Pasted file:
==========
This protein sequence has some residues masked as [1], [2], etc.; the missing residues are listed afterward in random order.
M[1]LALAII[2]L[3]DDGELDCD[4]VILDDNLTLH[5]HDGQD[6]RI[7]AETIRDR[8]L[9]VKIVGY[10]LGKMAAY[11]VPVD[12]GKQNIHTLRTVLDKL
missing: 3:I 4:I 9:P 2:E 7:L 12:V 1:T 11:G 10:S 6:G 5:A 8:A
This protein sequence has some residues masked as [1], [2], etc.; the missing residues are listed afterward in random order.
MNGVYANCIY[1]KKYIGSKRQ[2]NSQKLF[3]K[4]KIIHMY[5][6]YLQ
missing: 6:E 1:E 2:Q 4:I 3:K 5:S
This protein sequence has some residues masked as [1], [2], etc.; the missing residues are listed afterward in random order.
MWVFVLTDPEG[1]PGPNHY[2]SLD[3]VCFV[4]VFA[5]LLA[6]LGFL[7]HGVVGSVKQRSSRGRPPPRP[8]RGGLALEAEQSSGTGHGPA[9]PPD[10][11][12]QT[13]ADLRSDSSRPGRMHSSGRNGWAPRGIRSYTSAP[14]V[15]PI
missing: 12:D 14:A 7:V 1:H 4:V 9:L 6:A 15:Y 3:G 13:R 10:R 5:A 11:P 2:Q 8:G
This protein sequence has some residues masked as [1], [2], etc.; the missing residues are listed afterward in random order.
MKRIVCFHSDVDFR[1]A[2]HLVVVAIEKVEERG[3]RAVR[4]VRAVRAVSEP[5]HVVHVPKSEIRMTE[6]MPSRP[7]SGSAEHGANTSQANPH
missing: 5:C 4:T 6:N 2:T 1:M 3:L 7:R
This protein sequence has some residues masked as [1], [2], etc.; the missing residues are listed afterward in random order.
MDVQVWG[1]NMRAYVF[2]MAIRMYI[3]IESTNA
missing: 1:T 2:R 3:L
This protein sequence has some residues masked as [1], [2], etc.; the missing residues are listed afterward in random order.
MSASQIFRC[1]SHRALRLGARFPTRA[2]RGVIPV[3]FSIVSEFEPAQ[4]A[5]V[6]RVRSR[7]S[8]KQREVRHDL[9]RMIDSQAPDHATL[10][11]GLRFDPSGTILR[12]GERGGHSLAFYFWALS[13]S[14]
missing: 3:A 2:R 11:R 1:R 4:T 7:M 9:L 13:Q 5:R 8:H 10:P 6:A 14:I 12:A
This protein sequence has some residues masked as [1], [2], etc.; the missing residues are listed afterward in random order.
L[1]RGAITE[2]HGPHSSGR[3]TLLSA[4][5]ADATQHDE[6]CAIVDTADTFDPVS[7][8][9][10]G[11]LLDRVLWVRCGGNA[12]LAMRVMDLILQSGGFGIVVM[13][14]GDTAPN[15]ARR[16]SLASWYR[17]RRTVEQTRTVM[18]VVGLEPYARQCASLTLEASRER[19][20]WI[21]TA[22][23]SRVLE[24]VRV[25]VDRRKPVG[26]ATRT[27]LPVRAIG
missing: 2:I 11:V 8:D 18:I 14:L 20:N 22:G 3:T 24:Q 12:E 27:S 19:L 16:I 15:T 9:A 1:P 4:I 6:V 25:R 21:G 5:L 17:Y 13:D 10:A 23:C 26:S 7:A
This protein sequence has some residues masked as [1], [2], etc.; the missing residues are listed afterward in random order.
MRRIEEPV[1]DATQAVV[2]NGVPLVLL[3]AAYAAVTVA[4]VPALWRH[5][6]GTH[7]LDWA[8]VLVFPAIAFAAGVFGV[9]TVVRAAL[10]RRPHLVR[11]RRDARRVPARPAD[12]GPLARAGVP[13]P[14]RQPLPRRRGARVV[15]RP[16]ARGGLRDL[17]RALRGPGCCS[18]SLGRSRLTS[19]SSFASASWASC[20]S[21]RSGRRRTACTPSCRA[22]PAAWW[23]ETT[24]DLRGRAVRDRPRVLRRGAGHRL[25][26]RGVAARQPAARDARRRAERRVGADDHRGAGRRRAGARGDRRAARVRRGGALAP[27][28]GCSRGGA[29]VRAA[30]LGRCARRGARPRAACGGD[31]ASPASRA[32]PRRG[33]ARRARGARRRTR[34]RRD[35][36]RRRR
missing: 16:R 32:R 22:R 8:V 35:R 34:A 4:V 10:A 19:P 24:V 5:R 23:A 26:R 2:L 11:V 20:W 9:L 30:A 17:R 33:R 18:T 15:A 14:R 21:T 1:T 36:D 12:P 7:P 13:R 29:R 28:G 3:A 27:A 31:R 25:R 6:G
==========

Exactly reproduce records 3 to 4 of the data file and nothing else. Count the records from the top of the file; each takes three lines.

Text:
This protein sequence has some residues masked as [1], [2], etc.; the missing residues are listed afterward in random order.
MWVFVLTDPEG[1]PGPNHY[2]SLD[3]VCFV[4]VFA[5]LLA[6]LGFL[7]HGVVGSVKQRSSRGRPPPRP[8]RGGLALEAEQSSGTGHGPA[9]PPD[10][11][12]QT[13]ADLRSDSSRPGRMHSSGRNGWAPRGIRSYTSAP[14]V[15]PI
missing: 12:D 14:A 7:V 1:H 4:V 9:L 6:A 15:Y 3:G 13:R 10:R 5:A 11:P 2:Q 8:G
This protein sequence has some residues masked as [1], [2], etc.; the missing residues are listed afterward in random order.
MKRIVCFHSDVDFR[1]A[2]HLVVVAIEKVEERG[3]RAVR[4]VRAVRAVSEP[5]HVVHVPKSEIRMTE[6]MPSRP[7]SGSAEHGANTSQANPH
missing: 5:C 4:T 6:N 2:T 1:M 3:L 7:R